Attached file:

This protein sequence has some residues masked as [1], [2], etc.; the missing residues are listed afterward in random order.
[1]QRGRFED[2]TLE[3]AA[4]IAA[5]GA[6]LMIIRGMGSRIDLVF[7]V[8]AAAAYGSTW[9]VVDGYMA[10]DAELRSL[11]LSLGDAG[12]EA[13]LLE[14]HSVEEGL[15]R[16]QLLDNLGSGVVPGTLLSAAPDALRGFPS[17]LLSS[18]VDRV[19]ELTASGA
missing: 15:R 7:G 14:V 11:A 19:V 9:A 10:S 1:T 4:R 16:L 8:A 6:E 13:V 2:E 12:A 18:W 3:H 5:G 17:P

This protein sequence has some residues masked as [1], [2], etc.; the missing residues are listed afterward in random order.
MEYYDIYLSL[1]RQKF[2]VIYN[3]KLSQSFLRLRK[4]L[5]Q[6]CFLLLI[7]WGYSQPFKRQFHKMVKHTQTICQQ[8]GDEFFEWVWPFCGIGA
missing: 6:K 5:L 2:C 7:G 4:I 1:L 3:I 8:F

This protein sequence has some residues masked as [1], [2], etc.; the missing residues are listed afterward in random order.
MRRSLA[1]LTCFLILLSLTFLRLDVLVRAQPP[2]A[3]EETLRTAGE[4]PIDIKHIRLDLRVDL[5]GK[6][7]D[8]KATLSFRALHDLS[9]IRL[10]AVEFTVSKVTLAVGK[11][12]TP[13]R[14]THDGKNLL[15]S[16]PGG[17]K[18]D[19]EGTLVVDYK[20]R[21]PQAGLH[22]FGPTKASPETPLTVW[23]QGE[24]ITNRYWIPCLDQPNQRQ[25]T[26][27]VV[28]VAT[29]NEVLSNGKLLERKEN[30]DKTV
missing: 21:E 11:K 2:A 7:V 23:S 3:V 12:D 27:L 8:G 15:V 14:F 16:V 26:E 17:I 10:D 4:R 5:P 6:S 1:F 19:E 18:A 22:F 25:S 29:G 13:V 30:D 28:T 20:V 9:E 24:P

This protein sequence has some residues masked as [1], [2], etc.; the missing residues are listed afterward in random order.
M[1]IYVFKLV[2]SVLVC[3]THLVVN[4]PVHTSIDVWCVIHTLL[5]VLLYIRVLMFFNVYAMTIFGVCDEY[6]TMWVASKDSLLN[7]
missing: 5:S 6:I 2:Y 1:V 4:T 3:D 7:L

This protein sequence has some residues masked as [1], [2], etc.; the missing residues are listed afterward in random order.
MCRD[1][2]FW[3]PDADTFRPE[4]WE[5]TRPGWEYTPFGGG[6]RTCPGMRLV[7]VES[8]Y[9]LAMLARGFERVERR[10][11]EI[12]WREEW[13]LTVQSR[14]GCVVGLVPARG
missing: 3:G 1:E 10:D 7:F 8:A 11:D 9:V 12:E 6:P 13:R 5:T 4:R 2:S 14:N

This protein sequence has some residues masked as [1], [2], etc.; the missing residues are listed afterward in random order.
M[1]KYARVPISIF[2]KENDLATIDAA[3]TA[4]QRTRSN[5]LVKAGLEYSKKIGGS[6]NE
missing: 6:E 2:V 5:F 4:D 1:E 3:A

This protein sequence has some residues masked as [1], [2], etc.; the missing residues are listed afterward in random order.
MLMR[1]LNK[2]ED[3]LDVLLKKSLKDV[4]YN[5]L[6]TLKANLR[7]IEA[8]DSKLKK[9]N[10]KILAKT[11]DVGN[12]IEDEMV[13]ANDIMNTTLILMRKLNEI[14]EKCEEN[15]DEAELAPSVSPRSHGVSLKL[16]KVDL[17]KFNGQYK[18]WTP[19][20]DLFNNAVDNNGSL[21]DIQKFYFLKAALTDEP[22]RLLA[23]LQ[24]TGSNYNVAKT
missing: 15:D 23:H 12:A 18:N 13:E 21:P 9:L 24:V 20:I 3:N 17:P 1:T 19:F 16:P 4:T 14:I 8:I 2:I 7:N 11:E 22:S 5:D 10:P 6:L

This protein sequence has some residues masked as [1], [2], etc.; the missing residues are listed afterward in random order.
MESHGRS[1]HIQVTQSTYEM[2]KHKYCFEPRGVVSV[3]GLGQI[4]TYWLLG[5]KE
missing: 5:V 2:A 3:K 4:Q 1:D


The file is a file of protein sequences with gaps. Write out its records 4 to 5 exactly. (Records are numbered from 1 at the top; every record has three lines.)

This protein sequence has some residues masked as [1], [2], etc.; the missing residues are listed afterward in random order.
M[1]IYVFKLV[2]SVLVC[3]THLVVN[4]PVHTSIDVWCVIHTLL[5]VLLYIRVLMFFNVYAMTIFGVCDEY[6]TMWVASKDSLLN[7]
missing: 5:S 6:I 2:Y 1:V 4:T 3:D 7:L

This protein sequence has some residues masked as [1], [2], etc.; the missing residues are listed afterward in random order.
MCRD[1][2]FW[3]PDADTFRPE[4]WE[5]TRPGWEYTPFGGG[6]RTCPGMRLV[7]VES[8]Y[9]LAMLARGFERVERR[10][11]EI[12]WREEW[13]LTVQSR[14]GCVVGLVPARG
missing: 3:G 1:E 10:D 7:F 8:A 11:D 9:V 12:E 6:P 13:R 5:T 4:R 2:S 14:N